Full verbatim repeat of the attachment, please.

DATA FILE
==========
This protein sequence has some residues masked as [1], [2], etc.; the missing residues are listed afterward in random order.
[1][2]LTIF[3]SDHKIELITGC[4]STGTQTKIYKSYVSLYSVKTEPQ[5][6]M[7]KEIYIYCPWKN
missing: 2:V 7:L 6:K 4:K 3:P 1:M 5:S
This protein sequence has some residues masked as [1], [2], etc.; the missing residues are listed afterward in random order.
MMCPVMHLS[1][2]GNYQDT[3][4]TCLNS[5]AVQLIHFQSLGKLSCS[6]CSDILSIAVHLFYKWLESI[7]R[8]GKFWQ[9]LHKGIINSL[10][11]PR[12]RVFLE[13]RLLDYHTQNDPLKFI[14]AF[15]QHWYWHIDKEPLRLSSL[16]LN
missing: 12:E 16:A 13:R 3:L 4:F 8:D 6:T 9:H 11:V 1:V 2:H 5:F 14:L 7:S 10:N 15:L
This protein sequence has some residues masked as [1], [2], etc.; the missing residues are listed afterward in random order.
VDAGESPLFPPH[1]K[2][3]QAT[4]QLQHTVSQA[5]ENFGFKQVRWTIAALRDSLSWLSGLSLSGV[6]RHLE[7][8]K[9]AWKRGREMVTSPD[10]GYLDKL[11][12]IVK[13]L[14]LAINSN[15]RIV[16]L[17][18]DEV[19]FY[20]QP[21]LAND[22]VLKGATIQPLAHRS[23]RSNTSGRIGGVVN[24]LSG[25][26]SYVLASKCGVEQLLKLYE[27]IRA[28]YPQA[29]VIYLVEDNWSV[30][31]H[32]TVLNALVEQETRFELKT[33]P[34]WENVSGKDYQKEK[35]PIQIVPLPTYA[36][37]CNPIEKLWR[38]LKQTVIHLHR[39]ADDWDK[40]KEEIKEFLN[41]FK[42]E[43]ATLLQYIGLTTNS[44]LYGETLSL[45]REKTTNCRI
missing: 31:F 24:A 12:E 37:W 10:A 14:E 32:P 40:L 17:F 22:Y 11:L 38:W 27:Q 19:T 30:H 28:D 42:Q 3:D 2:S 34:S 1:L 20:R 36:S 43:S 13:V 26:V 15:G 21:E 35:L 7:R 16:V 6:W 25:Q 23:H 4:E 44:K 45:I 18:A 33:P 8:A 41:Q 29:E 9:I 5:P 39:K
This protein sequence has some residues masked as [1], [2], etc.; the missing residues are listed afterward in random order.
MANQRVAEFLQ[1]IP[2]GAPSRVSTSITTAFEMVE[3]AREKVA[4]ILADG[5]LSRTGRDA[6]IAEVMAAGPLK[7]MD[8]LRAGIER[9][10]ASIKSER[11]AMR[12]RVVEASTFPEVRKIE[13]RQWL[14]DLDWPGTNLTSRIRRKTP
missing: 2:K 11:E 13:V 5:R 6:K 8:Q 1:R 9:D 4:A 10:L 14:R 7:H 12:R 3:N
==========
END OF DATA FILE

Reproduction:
This protein sequence has some residues masked as [1], [2], etc.; the missing residues are listed afterward in random order.
[1][2]LTIF[3]SDHKIELITGC[4]STGTQTKIYKSYVSLYSVKTEPQ[5][6]M[7]KEIYIYCPWKN
missing: 2:V 7:L 6:K 4:K 3:P 1:M 5:S
This protein sequence has some residues masked as [1], [2], etc.; the missing residues are listed afterward in random order.
MMCPVMHLS[1][2]GNYQDT[3][4]TCLNS[5]AVQLIHFQSLGKLSCS[6]CSDILSIAVHLFYKWLESI[7]R[8]GKFWQ[9]LHKGIINSL[10][11]PR[12]RVFLE[13]RLLDYHTQNDPLKFI[14]AF[15]QHWYWHIDKEPLRLSSL[16]LN
missing: 12:E 16:A 13:R 3:L 4:F 8:D 6:T 9:H 11:V 1:V 2:H 5:F 14:L 7:S 10:N 15:L
This protein sequence has some residues masked as [1], [2], etc.; the missing residues are listed afterward in random order.
VDAGESPLFPPH[1]K[2][3]QAT[4]QLQHTVSQA[5]ENFGFKQVRWTIAALRDSLSWLSGLSLSGV[6]RHLE[7][8]K[9]AWKRGREMVTSPD[10]GYLDKL[11][12]IVK[13]L[14]LAINSN[15]RIV[16]L[17][18]DEV[19]FY[20]QP[21]LAND[22]VLKGATIQPLAHRS[23]RSNTSGRIGGVVN[24]LSG[25][26]SYVLASKCGVEQLLKLYE[27]IRA[28]YPQA[29]VIYLVEDNWSV[30][31]H[32]TVLNALVEQETRFELKT[33]P[34]WENVSGKDYQKEK[35]PIQIVPLPTYA[36][37]CNPIEKLWR[38]LKQTVIHLHR[39]ADDWDK[40]KEEIKEFLN[41]FK[42]E[43]ATLLQYIGLTTNS[44]LYGETLSL[45]REKTTNCRI
missing: 31:F 24:A 12:E 37:W 10:A 14:E 32:P 40:L 17:F 22:Y 11:L 38:W 27:Q 19:T 30:H 28:D 42:Q 3:D 2:S 34:S 1:L 20:R 36:S 43:S 13:V 26:V 15:G 21:E 35:L 7:R 16:V 6:W 25:Q 23:H 4:E 44:K 45:I 18:A 33:P 8:A 41:Q 29:E 9:I 5:P 39:K
This protein sequence has some residues masked as [1], [2], etc.; the missing residues are listed afterward in random order.
MANQRVAEFLQ[1]IP[2]GAPSRVSTSITTAFEMVE[3]AREKVA[4]ILADG[5]LSRTGRDA[6]IAEVMAAGPLK[7]MD[8]LRAGIER[9][10]ASIKSER[11]AMR[12]RVVEASTFPEVRKIE[13]RQWL[14]DLDWPGTNLTSRIRRKTP
missing: 2:K 11:E 13:V 5:R 6:K 8:Q 1:R 9:D 4:A 10:L 14:R 7:H 12:R 3:N